In the first eight full seasons of his 15-year career (2002-16), Crawford led the American League in stolen bases four times, finished second once and third twice, stealing at least 46 bases in each of those seasons. He topped an 80% success rate in the first five of those seasons, and led the league in triples three times as well. Crawford’s wheels — as well as his midrange power and strong defense — helped him make four All-Star teams and win a Gold Glove while starring for the Rays’ first two playoff teams.

Alas, Crawford hit free agency, signed a massive seven-year deal with the Red Sox, and almost immediately went into the decline phase of his career due to injuries. After totaling 35.6 WAR with Tampa Bay from 2002-10, he managed just 3.5 WAR over his final six seasons spent with Boston and the Dodgers while missing substantial time due to Tommy John surgery, plus wrist, finger, oblique, and hamstring woes. He was released by Los Angeles with a year and a half still to go on his contract, and never played again.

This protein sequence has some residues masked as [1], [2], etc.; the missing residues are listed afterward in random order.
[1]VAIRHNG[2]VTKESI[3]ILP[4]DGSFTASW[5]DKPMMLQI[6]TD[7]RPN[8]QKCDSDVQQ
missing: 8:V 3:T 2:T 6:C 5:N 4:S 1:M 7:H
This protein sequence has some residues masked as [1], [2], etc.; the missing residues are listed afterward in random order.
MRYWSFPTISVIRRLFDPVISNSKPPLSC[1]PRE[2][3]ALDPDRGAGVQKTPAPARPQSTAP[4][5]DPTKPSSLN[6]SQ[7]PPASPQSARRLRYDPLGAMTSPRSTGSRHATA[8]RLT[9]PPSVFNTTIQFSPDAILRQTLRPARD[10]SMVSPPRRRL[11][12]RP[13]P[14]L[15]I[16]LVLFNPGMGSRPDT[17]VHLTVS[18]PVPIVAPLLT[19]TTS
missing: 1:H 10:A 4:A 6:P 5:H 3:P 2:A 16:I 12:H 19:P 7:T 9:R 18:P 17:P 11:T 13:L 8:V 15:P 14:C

Since retiring, Crawford has made grim headlines, including one for a 2020 arrest for domestic assault against his ex-girlfriend, and another for the drowning of a 5-year-old boy and 24-year-old woman during a party at his home and a subsequent lawsuit alleging negligence. If Crawford were a serious candidate for election, on the level of Omar Vizquel, such matters might cost him the support of voters. As it is, they complicate his legacy.